Gray wolves are under attack again. The US Fish and Wildlife Service (USFWS) announced in early March that it intends to eliminate Endangered Species Act (ESA) protections for gray wolves across the contiguous United States.
In the 48 contiguous states, hundreds of thousands of gray wolves once roamed. By the early 20th century, however, intensive predator control efforts had wiped out all but a few remnants of this population. Placed under ESA protection in the 1970s, the species began to return, but even today, only 5,000-6,000 gray wolves exist in the contiguous United States, occupying less than 10 percent of their historic range. Protecting these wolves and establishing wolf populations in remaining suitable habitat is crucial to the future of the species.
This proposed rule would cede management of the species to state agencies—several of which have shown an open hostility to wolf recovery programs and to predators in general. Idaho, Wyoming, and Montana, where wolves were previously delisted, have already instituted wolf hunting seasons that permit cruel killing methods. Wolves in these states have legally been snared and caught in barbaric steel-jaw leghold traps; Wyoming has even allowed wolves to be run over by snowmobiles and ATVs, poisoned, incinerated in their dens with gas or dynamite, and gunned down from aircraft.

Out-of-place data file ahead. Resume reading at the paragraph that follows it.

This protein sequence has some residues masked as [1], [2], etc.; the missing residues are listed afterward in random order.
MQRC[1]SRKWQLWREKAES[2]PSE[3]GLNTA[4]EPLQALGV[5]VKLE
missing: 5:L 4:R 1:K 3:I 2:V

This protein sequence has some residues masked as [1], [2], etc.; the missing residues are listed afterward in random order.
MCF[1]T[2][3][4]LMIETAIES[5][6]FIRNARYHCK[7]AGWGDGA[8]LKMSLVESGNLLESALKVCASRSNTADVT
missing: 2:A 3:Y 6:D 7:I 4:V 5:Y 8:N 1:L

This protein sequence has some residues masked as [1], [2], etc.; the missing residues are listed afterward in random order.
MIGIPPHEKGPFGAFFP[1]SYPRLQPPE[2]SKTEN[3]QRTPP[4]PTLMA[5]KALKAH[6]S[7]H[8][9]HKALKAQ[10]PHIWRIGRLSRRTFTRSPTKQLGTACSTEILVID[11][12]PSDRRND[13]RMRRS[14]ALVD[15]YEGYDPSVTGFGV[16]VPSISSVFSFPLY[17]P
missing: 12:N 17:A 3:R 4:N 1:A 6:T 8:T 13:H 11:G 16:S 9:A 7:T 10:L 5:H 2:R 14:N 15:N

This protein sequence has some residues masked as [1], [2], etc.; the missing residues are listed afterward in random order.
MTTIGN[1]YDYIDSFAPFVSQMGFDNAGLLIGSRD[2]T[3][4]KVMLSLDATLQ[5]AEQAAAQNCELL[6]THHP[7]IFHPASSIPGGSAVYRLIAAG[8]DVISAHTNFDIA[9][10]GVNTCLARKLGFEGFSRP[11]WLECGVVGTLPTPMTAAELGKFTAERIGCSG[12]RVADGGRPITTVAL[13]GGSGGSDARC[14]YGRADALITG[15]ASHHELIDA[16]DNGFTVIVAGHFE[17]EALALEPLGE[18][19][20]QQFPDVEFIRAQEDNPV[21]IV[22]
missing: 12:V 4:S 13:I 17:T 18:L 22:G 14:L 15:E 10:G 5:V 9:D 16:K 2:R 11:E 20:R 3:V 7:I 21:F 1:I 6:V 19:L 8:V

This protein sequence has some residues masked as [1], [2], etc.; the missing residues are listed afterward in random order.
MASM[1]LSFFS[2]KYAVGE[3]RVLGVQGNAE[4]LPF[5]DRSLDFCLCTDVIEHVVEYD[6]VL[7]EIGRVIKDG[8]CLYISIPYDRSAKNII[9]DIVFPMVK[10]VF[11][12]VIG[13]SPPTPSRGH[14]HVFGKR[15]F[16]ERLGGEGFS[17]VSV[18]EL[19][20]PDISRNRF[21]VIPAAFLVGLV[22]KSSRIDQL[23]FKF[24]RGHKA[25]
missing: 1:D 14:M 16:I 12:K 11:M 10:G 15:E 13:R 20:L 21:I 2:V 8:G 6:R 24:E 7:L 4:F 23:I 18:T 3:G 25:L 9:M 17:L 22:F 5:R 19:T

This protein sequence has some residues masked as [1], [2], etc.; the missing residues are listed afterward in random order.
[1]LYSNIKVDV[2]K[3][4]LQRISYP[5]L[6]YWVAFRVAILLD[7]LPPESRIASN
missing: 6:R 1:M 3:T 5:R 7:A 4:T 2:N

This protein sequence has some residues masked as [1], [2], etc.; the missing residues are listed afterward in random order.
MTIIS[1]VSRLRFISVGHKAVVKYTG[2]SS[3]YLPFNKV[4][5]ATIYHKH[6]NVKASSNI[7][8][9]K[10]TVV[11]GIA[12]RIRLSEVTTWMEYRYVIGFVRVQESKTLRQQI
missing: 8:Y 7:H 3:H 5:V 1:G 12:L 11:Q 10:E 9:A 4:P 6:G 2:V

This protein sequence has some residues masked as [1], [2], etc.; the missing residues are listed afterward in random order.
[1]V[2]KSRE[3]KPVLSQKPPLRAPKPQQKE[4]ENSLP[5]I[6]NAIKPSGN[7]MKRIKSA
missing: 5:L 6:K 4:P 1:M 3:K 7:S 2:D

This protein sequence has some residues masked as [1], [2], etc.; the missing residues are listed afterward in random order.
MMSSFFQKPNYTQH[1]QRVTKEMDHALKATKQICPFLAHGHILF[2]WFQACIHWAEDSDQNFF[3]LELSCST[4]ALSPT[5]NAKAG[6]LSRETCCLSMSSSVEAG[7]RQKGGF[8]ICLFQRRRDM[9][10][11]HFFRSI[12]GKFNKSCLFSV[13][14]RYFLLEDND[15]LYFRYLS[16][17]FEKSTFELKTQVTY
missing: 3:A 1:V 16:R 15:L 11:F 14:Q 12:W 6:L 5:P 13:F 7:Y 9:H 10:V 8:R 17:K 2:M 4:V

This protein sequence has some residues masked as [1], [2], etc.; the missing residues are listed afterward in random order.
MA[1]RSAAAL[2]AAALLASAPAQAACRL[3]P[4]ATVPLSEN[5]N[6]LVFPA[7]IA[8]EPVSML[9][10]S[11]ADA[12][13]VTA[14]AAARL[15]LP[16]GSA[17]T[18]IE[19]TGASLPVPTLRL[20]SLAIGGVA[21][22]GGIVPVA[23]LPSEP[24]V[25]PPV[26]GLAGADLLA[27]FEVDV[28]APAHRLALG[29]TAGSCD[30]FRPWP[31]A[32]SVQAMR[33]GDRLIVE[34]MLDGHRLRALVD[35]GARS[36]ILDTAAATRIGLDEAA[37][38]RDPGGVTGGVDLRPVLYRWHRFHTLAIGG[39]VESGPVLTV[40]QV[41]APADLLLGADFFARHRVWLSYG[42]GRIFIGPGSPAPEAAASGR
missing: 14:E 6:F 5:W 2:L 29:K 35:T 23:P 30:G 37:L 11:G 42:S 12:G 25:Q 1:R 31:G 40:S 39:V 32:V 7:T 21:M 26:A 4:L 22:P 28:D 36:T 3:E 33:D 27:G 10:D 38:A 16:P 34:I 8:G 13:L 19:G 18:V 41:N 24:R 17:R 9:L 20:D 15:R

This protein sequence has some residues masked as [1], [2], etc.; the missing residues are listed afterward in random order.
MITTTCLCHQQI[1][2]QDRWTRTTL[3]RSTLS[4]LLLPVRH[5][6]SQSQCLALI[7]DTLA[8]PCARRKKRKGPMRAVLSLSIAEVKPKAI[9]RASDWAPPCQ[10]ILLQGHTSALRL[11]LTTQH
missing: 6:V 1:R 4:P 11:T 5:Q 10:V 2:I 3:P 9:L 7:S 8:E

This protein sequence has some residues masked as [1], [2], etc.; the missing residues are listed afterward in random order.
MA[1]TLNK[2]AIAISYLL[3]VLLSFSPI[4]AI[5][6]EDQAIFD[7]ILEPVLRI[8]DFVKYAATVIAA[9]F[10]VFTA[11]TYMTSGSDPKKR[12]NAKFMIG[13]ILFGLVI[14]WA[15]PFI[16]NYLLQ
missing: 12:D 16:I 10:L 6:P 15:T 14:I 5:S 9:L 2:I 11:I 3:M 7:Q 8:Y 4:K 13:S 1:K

What You Can Do
The USFWS is accepting comments from the public on its delisting proposal. Please contact the USFWS before the May 14 deadline asking the agency to uphold its conservation mandate and maintain ESA protections for gray wolves. (Note: When you submit comments through AWI’s website, your name and comments will be publicly viewable on the official comment page at Regulations.gov.) You may also submit your comments directly here.
Featured image: A grey wolf in Washington state. Image credit Washington Department of Fish and Wildlife, CC BY-SA 3.0.